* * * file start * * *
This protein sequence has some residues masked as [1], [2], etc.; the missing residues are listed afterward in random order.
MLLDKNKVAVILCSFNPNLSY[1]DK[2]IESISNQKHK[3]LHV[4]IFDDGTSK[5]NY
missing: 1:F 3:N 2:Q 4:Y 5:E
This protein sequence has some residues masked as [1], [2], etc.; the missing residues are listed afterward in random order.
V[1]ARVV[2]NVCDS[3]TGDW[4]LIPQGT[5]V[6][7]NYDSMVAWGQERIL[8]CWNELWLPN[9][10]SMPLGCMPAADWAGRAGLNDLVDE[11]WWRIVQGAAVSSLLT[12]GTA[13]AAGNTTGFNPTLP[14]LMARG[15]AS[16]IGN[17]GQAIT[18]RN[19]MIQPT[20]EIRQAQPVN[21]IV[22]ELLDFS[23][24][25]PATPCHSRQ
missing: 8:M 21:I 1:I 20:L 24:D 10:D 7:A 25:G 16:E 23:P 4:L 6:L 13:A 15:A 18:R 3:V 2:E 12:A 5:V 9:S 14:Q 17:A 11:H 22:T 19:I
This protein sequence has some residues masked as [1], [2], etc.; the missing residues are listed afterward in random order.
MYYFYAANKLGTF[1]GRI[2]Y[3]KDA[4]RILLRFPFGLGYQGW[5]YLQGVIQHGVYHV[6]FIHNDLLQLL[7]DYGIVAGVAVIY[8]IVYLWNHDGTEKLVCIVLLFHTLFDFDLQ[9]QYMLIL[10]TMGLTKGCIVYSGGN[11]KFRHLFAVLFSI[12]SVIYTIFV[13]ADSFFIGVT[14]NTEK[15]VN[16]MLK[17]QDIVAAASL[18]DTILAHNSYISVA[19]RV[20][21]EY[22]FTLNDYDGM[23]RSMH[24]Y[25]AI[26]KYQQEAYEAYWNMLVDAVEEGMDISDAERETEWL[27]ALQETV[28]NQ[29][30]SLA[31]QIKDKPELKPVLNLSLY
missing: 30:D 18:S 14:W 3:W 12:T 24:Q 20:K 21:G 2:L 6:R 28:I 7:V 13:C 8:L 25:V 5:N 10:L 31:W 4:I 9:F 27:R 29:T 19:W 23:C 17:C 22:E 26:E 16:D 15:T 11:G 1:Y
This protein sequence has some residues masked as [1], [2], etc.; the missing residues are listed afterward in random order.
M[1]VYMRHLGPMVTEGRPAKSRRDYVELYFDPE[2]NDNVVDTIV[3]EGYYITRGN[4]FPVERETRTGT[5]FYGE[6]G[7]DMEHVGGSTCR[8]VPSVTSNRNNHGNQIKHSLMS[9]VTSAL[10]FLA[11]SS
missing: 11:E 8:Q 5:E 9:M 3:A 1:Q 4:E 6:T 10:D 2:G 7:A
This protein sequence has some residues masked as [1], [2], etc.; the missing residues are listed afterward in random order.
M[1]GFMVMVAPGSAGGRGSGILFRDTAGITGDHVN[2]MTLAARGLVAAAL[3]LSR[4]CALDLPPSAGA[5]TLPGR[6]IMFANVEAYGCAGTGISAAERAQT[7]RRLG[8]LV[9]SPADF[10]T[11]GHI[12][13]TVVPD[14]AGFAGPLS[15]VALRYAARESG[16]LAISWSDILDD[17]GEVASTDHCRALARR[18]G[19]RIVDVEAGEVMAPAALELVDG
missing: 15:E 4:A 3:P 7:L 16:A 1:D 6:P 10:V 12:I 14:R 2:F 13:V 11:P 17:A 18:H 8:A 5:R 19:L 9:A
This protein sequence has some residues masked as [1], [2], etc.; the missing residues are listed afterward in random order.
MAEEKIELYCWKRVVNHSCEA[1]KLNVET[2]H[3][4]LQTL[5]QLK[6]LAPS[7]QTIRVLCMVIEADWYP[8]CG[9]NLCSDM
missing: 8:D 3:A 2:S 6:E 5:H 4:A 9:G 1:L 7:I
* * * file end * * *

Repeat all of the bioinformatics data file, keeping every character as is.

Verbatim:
This protein sequence has some residues masked as [1], [2], etc.; the missing residues are listed afterward in random order.
MLLDKNKVAVILCSFNPNLSY[1]DK[2]IESISNQKHK[3]LHV[4]IFDDGTSK[5]NY
missing: 1:F 3:N 2:Q 4:Y 5:E
This protein sequence has some residues masked as [1], [2], etc.; the missing residues are listed afterward in random order.
V[1]ARVV[2]NVCDS[3]TGDW[4]LIPQGT[5]V[6][7]NYDSMVAWGQERIL[8]CWNELWLPN[9][10]SMPLGCMPAADWAGRAGLNDLVDE[11]WWRIVQGAAVSSLLT[12]GTA[13]AAGNTTGFNPTLP[14]LMARG[15]AS[16]IGN[17]GQAIT[18]RN[19]MIQPT[20]EIRQAQPVN[21]IV[22]ELLDFS[23][24][25]PATPCHSRQ
missing: 8:M 21:I 1:I 20:L 24:D 10:D 7:A 25:G 16:E 23:P 4:L 6:L 13:A 15:A 18:R 3:V 2:E 12:A 5:V 9:S 14:Q 17:A 11:H 22:T 19:I
This protein sequence has some residues masked as [1], [2], etc.; the missing residues are listed afterward in random order.
MYYFYAANKLGTF[1]GRI[2]Y[3]KDA[4]RILLRFPFGLGYQGW[5]YLQGVIQHGVYHV[6]FIHNDLLQLL[7]DYGIVAGVAVIY[8]IVYLWNHDGTEKLVCIVLLFHTLFDFDLQ[9]QYMLIL[10]TMGLTKGCIVYSGGN[11]KFRHLFAVLFSI[12]SVIYTIFV[13]ADSFFIGVT[14]NTEK[15]VN[16]MLK[17]QDIVAAASL[18]DTILAHNSYISVA[19]RV[20][21]EY[22]FTLNDYDGM[23]RSMH[24]Y[25]AI[26]KYQQEAYEAYWNMLVDAVEEGMDISDAERETEWL[27]ALQETV[28]NQ[29][30]SLA[31]QIKDKPELKPVLNLSLY
missing: 30:D 18:S 14:W 3:W 12:T 24:Q 20:K 21:G 2:L 6:R 28:I 7:V 13:C 8:L 25:V 5:N 10:L 31:W 4:I 9:F 27:R 29:T 19:W 23:C 17:C 22:E 26:E 16:D 15:T 11:G 1:Y
This protein sequence has some residues masked as [1], [2], etc.; the missing residues are listed afterward in random order.
M[1]VYMRHLGPMVTEGRPAKSRRDYVELYFDPE[2]NDNVVDTIV[3]EGYYITRGN[4]FPVERETRTGT[5]FYGE[6]G[7]DMEHVGGSTCR[8]VPSVTSNRNNHGNQIKHSLMS[9]VTSAL[10]FLA[11]SS
missing: 11:E 8:Q 5:E 9:M 3:A 1:Q 4:E 6:T 10:D 2:G 7:A
This protein sequence has some residues masked as [1], [2], etc.; the missing residues are listed afterward in random order.
M[1]GFMVMVAPGSAGGRGSGILFRDTAGITGDHVN[2]MTLAARGLVAAAL[3]LSR[4]CALDLPPSAGA[5]TLPGR[6]IMFANVEAYGCAGTGISAAERAQT[7]RRLG[8]LV[9]SPADF[10]T[11]GHI[12][13]TVVPD[14]AGFAGPLS[15]VALRYAARESG[16]LAISWSDILDD[17]GEVASTDHCRALARR[18]G[19]RIVDVEAGEVMAPAALELVDG
missing: 15:E 4:A 3:P 7:L 16:A 1:D 6:P 10:V 12:I 14:R 2:F 13:V 11:P 17:A 18:H 8:A 5:R 19:L 9:A
This protein sequence has some residues masked as [1], [2], etc.; the missing residues are listed afterward in random order.
MAEEKIELYCWKRVVNHSCEA[1]KLNVET[2]H[3][4]LQTL[5]QLK[6]LAPS[7]QTIRVLCMVIEADWYP[8]CG[9]NLCSDM
missing: 8:D 3:A 2:S 6:E 5:H 4:A 9:G 1:L 7:I